Presentation: Welcome to the Family (WordCamp Toronto 2012)

Welcome to the Family

Becoming an healthy, active member of the WordPress community

WordCamp Orlando (photo from WordCamp Central)

Mohammad (Mo) Jangda

  • Code Wrangler with Automattic ( VIP)
  • batmoo
  • Twitter: @mjangda

If you use WordPress, you’re part of a family.

A very, very big one.

56,000,000 sites

17% of the web

Millions of users

Of the three most important people in WordPress,
the most important one is…


The very fabric of the WordPress community relies on community participation

Families only function if everyone pitches in. Otherwise…

WordPress is FreeAsInSpeech (not FreeAsInBeer)

The Great Uncle Ben once said, “With great power…”


Lots of ways to be a healthy, active member of the community.

Doesn’t matter if you’re a developer, blogger, business, superhero, designer, site owner, photographer, enterprise, artist, freelancer, writer, …

The most important thing is that you do something.
And you do it with the interests of the community in mind.
And don’t do stupid things like cause infighting.

How to give back?

Use WordPress

Even though it’s not the NBT (“Next Big Thing”).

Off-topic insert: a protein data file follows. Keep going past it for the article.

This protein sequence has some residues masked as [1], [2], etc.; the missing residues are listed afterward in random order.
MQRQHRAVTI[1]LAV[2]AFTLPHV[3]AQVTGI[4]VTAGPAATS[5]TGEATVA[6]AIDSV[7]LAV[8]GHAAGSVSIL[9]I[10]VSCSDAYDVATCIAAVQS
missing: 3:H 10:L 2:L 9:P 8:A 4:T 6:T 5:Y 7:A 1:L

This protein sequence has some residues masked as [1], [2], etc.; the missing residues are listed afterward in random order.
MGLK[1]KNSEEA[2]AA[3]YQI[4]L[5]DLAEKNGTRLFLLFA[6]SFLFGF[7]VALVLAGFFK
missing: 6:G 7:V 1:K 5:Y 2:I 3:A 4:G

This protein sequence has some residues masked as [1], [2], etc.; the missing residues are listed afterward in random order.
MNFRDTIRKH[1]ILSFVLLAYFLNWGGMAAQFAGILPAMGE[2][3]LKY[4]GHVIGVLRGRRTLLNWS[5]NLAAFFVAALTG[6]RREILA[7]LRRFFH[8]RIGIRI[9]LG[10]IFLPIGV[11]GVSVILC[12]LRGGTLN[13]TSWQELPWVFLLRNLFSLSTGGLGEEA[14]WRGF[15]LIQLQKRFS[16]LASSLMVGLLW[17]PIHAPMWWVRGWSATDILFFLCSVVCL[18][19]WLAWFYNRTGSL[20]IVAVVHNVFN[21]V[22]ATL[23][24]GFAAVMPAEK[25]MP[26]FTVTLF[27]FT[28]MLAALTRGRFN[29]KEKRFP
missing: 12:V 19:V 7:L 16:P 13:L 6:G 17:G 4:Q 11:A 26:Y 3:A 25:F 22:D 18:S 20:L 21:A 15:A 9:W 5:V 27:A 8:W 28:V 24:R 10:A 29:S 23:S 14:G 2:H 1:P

Not just core, but everything else (plugins, themes, tools, APIs etc.)

Give feedback, criticism, or even just a “thanks”.


Share WordPress

Help the family grow. Tell everyone about it.

friends, family, strangers, everyone!

I got SWAG

Share Yourself

Docs: Codex or Tutorials

Help someone




(Meetup Group, WordCamps, conferences, library, etc.)

Share your code

Do the Open Source thing

Help Break WordPress

Beta test (3.5 Beta 1), Report bugs

Help Make WordPress


Patches, plugins, themes, tools, unit tests, etc.


Patches, themes, UI designs, UX testing, etc.



Someone else?

Test patches, copy editing, help text, etc.


For the feel-good feeling

To Learn

Example: free code review


Not just in the spiritual sense

Social, Financial Karma

Most importantly…

it’s necessary for the the continuity of the WordPress Project


You can’t spell WurdPress without a U.

Thanks. | @mjangda

Managing Your Editorial Workflow (WordCamp Toronto 2011)

The video of presentation at WordCamp Toronto 2011 on “Managing your Editorial Workflow” where I talk mostly about Edit Flow.

Looks like the video was cut off, which is probably a good thing since it wasn’t really my best performance (being my first WordCamp presentation and all). I also flail my arms alot.

Mo Jangda: Managing Your Editorial Workflow |

WordPress Debugging (WordCamp NYC 2012 Talk)